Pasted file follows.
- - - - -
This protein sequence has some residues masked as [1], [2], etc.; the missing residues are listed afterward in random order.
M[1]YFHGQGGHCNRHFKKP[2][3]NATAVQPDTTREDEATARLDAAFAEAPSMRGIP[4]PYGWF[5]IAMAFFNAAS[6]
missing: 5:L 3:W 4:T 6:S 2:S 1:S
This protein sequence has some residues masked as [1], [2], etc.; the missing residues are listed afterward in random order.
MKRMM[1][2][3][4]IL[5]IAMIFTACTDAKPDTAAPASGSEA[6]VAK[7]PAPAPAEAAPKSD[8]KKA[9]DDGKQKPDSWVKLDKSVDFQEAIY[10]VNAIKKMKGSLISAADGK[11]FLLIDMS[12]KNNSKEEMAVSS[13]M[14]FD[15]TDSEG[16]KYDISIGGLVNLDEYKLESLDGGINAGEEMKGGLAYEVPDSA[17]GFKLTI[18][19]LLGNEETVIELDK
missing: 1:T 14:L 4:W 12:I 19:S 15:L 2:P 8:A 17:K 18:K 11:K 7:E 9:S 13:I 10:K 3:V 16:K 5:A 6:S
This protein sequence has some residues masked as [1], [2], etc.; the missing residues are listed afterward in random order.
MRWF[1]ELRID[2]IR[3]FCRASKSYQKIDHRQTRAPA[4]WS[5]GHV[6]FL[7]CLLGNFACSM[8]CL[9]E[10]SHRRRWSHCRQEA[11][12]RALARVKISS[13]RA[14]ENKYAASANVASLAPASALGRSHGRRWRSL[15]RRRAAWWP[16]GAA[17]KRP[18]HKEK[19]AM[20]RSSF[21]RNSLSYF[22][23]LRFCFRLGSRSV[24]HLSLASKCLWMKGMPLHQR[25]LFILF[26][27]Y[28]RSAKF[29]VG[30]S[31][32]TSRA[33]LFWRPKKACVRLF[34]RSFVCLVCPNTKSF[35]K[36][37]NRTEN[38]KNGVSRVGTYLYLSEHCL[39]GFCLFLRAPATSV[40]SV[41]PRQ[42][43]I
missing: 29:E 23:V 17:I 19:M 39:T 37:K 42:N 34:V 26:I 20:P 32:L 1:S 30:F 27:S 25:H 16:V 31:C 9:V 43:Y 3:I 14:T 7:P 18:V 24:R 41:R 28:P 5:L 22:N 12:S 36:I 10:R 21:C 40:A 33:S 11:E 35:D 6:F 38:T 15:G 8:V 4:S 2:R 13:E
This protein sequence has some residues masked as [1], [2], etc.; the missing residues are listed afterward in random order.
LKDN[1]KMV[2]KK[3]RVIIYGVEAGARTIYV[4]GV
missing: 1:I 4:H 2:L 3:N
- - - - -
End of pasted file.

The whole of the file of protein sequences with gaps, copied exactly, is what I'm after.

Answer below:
This protein sequence has some residues masked as [1], [2], etc.; the missing residues are listed afterward in random order.
M[1]YFHGQGGHCNRHFKKP[2][3]NATAVQPDTTREDEATARLDAAFAEAPSMRGIP[4]PYGWF[5]IAMAFFNAAS[6]
missing: 5:L 3:W 4:T 6:S 2:S 1:S
This protein sequence has some residues masked as [1], [2], etc.; the missing residues are listed afterward in random order.
MKRMM[1][2][3][4]IL[5]IAMIFTACTDAKPDTAAPASGSEA[6]VAK[7]PAPAPAEAAPKSD[8]KKA[9]DDGKQKPDSWVKLDKSVDFQEAIY[10]VNAIKKMKGSLISAADGK[11]FLLIDMS[12]KNNSKEEMAVSS[13]M[14]FD[15]TDSEG[16]KYDISIGGLVNLDEYKLESLDGGINAGEEMKGGLAYEVPDSA[17]GFKLTI[18][19]LLGNEETVIELDK
missing: 1:T 14:L 4:W 12:I 19:S 15:L 2:P 8:A 17:K 18:K 11:K 7:E 9:S 13:I 10:K 3:V 16:K 5:A 6:S
This protein sequence has some residues masked as [1], [2], etc.; the missing residues are listed afterward in random order.
MRWF[1]ELRID[2]IR[3]FCRASKSYQKIDHRQTRAPA[4]WS[5]GHV[6]FL[7]CLLGNFACSM[8]CL[9]E[10]SHRRRWSHCRQEA[11][12]RALARVKISS[13]RA[14]ENKYAASANVASLAPASALGRSHGRRWRSL[15]RRRAAWWP[16]GAA[17]KRP[18]HKEK[19]AM[20]RSSF[21]RNSLSYF[22][23]LRFCFRLGSRSV[24]HLSLASKCLWMKGMPLHQR[25]LFILF[26][27]Y[28]RSAKF[29]VG[30]S[31][32]TSRA[33]LFWRPKKACVRLF[34]RSFVCLVCPNTKSF[35]K[36][37]NRTEN[38]KNGVSRVGTYLYLSEHCL[39]GFCLFLRAPATSV[40]SV[41]PRQ[42][43]I
missing: 29:E 23:V 17:I 19:M 39:T 37:K 42:N 34:V 26:I 20:P 32:L 1:S 30:F 27:S 25:H 16:V 31:C 9:V 43:Y 3:I 14:T 7:P 18:V 24:R 41:R 28:P 5:L 22:N 12:S 36:I 10:R 21:C 40:A 33:S 11:E 35:D 6:F 38:T 15:G 8:V 4:S 2:R 13:E
This protein sequence has some residues masked as [1], [2], etc.; the missing residues are listed afterward in random order.
LKDN[1]KMV[2]KK[3]RVIIYGVEAGARTIYV[4]GV
missing: 1:I 4:H 2:L 3:N